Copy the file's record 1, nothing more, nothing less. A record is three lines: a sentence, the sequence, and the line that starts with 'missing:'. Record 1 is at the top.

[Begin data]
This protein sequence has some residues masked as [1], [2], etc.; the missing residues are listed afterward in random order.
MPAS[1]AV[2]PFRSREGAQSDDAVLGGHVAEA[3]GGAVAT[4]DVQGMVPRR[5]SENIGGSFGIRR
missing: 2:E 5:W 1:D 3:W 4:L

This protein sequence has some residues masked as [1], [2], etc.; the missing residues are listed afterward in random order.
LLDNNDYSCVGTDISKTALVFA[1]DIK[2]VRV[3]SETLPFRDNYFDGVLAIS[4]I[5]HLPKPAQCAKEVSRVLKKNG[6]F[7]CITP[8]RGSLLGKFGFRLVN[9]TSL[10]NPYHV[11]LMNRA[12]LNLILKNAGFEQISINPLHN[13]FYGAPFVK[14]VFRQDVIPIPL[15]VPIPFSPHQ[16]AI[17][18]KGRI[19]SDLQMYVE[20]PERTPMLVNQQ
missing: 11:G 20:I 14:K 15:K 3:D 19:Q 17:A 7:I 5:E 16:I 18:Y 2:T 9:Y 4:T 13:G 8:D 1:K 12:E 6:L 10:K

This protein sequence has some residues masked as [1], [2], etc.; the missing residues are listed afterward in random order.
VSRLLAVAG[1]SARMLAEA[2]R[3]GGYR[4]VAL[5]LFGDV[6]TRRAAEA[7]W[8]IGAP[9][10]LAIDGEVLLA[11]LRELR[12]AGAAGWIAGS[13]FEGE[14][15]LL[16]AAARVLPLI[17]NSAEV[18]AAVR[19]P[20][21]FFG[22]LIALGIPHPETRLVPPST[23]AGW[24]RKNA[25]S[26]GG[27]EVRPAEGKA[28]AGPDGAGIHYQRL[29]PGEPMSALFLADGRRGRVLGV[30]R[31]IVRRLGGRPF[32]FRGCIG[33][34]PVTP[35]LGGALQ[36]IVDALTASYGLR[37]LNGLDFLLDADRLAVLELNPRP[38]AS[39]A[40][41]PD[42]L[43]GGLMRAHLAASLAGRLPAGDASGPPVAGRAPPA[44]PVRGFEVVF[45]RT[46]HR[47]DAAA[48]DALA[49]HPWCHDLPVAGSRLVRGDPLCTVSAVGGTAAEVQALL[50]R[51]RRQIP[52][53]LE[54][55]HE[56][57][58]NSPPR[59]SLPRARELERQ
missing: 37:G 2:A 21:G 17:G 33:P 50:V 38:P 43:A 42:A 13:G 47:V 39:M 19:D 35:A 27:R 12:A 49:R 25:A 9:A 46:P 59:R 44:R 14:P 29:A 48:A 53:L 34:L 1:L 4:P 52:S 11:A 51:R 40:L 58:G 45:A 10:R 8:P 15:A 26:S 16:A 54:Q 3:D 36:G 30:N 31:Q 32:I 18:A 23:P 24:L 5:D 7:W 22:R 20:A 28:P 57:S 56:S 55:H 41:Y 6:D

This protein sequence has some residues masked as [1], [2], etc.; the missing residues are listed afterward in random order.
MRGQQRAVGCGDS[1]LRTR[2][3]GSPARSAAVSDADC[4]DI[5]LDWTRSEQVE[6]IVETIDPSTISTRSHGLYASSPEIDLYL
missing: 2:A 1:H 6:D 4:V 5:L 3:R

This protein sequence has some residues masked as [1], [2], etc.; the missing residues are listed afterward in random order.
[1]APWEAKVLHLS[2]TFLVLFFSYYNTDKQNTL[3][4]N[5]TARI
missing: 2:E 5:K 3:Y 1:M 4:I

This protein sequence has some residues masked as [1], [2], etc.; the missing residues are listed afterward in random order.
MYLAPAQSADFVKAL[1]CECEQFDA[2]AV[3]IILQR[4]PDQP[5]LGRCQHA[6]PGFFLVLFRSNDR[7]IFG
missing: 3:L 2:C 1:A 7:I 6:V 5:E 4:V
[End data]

This protein sequence has some residues masked as [1], [2], etc.; the missing residues are listed afterward in random order.
MPAS[1]AV[2]PFRSREGAQSDDAVLGGHVAEA[3]GGAVAT[4]DVQGMVPRR[5]SENIGGSFGIRR
missing: 2:E 5:W 1:D 3:W 4:L